The Annual Memorial Service of the MCSA will be held 28 February 2010 at MacLear’s Beacon.


Advert :

Activities Support Manager: MCSA Johannesburg Section


The Mountain Club of South Africa (MCSA), Johannesburg Section, intends to employ (on a full or part time basis) an active person to manage and/or support (but not be limited to) the following ongoing club activities:


1.. Youth Programme
2.. Rory Lowther Memorial Challenge
3.. Climbing Orientation
4.. Land and Access
5.. Search and Rescue
6.. Club Administration


Whilst the person should have good organisational skills, the job requires a practical, hands-on approach and the ability to work within a team. The person will report to the Club Chairman, but will interact with the relevant club committee member(s) who oversee the different portfolios. The successful candidate will be required to learn about and demonstrate knowledge of the various club activities, which is instrumental to the successful fulfillment of this position's requirements.


Preference will be given to an applicant who is a current  MCSA  member, who climbs, and who has his/her own transport.


The gross salary offered will be R10 000,00 per month for full time employment, plus expenses to be agreed. No benefits such as a retirement annuity or a medical health plan will be provided. A standard contract of employment will be entered into with the successful candidate.


Please, apply before the 15th MArch, complete with a CV and a short letter of motivation to Chris Ziranek (Club Chairman) at This email address is being protected from spambots. You need JavaScript enabled to view it., tel: 082 373 5605.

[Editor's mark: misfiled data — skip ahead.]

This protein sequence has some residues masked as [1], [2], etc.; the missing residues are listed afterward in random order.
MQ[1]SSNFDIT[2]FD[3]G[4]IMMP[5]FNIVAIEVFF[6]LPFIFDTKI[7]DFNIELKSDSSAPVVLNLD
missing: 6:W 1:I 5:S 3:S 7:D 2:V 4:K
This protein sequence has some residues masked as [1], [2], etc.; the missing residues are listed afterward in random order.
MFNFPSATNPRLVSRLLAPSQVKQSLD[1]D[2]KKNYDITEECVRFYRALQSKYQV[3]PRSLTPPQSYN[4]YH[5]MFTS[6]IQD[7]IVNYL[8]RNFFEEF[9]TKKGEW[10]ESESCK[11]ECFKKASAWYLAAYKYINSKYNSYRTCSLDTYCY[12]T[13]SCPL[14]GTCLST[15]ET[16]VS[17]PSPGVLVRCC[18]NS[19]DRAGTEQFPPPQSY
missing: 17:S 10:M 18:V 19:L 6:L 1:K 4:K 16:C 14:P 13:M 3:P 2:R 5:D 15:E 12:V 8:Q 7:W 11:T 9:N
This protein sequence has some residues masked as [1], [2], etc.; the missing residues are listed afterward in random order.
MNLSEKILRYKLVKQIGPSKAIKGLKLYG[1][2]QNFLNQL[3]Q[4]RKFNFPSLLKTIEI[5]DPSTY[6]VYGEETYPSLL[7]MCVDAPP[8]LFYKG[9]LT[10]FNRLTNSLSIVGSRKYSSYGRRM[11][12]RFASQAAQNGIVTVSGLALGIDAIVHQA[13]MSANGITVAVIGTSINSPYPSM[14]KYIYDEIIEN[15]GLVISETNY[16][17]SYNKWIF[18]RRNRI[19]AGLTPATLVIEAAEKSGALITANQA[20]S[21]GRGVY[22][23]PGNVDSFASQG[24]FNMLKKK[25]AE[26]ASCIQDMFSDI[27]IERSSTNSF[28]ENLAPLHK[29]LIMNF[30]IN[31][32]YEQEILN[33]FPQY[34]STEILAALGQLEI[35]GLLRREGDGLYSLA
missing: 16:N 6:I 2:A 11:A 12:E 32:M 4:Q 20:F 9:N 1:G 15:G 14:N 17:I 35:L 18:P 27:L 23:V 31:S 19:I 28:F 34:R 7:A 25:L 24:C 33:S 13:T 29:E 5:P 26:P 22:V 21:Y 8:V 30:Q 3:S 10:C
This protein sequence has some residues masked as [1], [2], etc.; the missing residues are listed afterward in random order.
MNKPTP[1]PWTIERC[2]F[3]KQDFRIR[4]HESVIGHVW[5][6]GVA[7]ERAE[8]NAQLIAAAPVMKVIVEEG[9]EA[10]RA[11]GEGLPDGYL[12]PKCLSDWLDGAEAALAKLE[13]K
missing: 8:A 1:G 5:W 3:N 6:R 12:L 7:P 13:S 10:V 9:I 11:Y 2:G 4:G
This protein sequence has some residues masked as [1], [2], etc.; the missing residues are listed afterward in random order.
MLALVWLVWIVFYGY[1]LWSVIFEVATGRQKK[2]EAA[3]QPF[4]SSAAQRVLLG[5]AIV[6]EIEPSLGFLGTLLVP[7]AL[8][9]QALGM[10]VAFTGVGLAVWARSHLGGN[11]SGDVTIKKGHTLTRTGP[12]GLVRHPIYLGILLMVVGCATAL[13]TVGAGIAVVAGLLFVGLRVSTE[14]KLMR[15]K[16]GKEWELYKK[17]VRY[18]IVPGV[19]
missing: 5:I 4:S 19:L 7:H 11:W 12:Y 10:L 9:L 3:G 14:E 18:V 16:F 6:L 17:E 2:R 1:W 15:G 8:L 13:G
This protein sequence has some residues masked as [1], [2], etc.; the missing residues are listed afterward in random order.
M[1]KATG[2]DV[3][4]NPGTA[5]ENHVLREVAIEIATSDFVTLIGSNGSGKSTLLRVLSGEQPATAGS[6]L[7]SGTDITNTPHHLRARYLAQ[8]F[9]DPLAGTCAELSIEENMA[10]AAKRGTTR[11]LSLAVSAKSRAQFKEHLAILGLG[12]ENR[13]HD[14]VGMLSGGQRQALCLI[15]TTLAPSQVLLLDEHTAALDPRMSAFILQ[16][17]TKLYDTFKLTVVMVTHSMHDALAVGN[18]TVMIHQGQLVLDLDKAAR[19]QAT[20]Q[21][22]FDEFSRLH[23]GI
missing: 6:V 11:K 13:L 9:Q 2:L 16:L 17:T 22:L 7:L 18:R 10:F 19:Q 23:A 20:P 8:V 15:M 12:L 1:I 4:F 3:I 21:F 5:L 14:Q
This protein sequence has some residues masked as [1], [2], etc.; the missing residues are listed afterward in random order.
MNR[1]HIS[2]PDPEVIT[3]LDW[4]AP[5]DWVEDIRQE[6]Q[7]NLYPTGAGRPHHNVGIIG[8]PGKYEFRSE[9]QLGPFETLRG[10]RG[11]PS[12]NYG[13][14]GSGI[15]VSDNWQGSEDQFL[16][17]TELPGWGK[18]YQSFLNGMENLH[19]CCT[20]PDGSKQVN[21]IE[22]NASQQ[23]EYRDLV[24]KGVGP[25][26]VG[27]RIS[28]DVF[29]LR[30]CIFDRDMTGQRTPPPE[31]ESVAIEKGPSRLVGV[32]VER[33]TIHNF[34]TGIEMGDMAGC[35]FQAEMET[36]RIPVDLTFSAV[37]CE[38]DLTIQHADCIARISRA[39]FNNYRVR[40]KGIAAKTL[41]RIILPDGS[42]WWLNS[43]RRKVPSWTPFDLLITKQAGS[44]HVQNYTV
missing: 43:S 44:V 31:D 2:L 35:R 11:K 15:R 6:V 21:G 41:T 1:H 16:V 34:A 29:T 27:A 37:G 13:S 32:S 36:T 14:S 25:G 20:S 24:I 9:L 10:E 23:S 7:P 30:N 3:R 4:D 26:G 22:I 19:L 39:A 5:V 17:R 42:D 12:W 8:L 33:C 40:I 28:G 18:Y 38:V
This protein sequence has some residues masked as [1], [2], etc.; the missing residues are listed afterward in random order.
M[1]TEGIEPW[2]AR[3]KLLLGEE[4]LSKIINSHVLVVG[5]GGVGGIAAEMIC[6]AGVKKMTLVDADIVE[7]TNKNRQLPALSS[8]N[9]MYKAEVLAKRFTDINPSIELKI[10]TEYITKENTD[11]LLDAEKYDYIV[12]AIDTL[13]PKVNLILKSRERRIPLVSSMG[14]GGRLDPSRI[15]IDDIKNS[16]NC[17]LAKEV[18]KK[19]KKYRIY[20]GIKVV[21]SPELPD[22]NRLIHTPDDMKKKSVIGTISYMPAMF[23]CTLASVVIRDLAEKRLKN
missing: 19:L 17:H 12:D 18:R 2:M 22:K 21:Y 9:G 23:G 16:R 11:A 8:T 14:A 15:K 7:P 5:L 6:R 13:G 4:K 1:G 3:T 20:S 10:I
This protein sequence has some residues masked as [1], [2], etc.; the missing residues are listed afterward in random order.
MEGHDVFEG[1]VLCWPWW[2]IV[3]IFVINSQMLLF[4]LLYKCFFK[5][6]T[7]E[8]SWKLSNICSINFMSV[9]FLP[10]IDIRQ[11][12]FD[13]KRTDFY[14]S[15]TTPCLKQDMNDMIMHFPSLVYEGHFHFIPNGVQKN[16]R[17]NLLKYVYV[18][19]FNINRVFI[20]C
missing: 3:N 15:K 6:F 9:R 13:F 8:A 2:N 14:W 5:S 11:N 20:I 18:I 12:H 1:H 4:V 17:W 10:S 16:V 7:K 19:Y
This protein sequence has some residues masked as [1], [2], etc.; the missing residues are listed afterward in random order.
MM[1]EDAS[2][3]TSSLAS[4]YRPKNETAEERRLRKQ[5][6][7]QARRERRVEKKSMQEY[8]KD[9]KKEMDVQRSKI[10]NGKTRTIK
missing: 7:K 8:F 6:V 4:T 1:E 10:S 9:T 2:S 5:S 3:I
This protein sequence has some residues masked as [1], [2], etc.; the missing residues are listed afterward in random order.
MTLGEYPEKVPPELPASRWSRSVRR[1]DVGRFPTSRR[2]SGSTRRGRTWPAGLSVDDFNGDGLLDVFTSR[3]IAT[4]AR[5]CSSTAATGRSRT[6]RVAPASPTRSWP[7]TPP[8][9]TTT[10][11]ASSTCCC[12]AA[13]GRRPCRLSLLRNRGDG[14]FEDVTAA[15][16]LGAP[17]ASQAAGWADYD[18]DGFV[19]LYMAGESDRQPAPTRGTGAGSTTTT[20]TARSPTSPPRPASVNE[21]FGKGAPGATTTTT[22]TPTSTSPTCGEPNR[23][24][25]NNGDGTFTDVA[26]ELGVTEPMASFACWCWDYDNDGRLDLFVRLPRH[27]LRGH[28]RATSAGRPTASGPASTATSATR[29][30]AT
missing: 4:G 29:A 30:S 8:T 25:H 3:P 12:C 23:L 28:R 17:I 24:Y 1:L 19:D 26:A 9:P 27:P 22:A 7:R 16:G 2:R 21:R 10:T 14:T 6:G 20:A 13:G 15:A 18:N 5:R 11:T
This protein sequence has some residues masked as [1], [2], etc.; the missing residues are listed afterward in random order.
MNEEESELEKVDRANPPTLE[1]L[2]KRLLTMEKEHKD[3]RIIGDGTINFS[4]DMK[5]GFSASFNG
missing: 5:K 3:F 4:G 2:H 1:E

Subscriptions 2010:


Thank you to members who made donations to our various funds.

A reminder that subscriptions for 2010 are due.  Thank you to the many members who have paid.

Please also complete and return the indemnities that were sent with the subscription reminders

The 2010 stickers will be posted on receipt of payment and this year I have included the sticker with the 2008 Journal i.e. members who were members in 2008 and are entitled to a Journal. Please let me know if you have not received the stickers.  They were put in the first page of the Journal.


If you do not wish to retain your membership, I am afraid you will still have to pay the subs for 2010.  We have to pay Cencom levies as per number of members on the 1st of January each year and other expenses are calculated on the income from subs.


Change of details – please let us know. Uschi


Land and Access:

Please remember:


One member one guest allowed to the areas we may visit. If you have more guests and it is a permit area please apply for permits R30 pp adults, R20 students and high school scholars and R10 for children under 13 years.


If there is a gate code –obtain the code before you leave in the morning to that area eg Castle Gorge, Grootkloof.